On December 1, Andres Manuel Lopez Obrador will be halfway through his three-year term as President of Mexico. He is the most voted president in Mexico’s democratic era, with 53% of the vote. The last president who had come in with an overwhelming percentage of votes was Miguel de la Madrid, in 1982, with more than 70% of the votes, but Mexico was still living under the authoritarianism of the Institutional Revolutionary Party (PRI).
The Mexican political system changed in 1997. Since then, there had not been a unified government like the one achieved by López Obrador in 2018. The previous governments: Ernesto Zedillo (between 1997-2000), Vicente Fox (2000-2006), Felipe Calderón (2006-2012) and Enrique Peña (2012 and 2018) were divided and juxtaposed. The president’s party did not control the federal legislative branch nor did it have a significant majority of governorships in the states.
In those years, Mexico lived a democratically intense era, with a party system of moderate pluralism with three relevant political forces, PRI, PAN and PRD. The president had to negotiate with party leaders; and on the other hand, governors and municipal presidents organized themselves to counterbalance the centralizing presidentialism and favor federalism. In order to extend the control of power horizontally, autonomous constitutional bodies headed by experts on specific matters were created.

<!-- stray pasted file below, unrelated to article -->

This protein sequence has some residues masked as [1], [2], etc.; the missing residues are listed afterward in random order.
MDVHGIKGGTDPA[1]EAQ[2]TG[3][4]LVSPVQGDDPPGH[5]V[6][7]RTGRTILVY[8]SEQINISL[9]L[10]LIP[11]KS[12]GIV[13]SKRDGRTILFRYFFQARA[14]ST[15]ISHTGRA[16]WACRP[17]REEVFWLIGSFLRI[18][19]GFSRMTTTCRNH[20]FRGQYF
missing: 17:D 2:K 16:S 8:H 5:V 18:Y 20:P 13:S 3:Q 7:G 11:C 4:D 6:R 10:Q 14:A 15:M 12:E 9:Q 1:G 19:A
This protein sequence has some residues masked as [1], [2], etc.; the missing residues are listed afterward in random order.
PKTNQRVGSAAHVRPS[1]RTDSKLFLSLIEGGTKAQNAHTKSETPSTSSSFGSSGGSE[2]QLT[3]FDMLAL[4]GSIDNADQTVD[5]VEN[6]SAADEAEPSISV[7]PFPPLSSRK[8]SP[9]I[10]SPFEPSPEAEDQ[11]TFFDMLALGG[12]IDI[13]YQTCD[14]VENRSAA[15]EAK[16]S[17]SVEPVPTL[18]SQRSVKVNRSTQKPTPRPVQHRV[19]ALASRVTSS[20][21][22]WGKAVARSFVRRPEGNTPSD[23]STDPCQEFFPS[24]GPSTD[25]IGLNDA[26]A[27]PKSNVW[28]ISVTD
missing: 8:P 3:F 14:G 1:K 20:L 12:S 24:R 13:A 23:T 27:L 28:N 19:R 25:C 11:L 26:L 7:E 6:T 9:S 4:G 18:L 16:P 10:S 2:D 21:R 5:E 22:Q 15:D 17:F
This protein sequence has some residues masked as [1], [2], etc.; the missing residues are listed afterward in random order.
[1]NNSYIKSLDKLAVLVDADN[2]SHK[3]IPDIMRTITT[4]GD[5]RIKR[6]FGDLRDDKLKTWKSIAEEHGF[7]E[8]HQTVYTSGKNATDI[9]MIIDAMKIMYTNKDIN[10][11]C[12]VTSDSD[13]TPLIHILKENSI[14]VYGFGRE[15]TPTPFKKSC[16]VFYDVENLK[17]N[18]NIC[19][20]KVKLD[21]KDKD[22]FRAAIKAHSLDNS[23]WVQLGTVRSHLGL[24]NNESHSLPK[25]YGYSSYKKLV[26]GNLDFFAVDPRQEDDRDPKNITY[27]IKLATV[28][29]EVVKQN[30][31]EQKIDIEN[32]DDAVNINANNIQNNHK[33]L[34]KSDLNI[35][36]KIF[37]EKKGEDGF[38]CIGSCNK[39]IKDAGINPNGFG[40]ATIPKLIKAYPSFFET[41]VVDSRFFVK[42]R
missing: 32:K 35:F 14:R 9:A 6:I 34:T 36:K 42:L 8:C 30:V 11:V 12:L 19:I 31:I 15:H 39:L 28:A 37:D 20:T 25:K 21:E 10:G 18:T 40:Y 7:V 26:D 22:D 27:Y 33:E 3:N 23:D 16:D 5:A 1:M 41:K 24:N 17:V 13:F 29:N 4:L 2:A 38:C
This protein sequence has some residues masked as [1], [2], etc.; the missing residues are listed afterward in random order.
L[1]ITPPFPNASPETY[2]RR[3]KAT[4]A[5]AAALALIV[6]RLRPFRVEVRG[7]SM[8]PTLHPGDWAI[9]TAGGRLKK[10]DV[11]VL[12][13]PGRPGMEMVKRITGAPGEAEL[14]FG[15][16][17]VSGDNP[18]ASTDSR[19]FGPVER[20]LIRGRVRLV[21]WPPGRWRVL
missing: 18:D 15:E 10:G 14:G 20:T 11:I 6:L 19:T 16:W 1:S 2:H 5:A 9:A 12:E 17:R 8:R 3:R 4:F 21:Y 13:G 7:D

An inefficient democracy
But this democracy was not efficient in relation to the intensity of the demands and historical lags. According to the 2017 National Survey of Government Quality and Impact, the most pressing problems for the Mexican population were insecurity, crime, poverty and inequality, followed by corruption.
López Obrador knew how to read the moment well, he noticed the discontent with the political class, and focused his campaign on the fight against corruption as the country’s main problem. In the 2018 elections, the party system collapsed, the PRI came in third place, and MORENA, the party he created only in 2012, won in practically all the states, in addition to obtaining an important majority in the legislative branch together with its allies.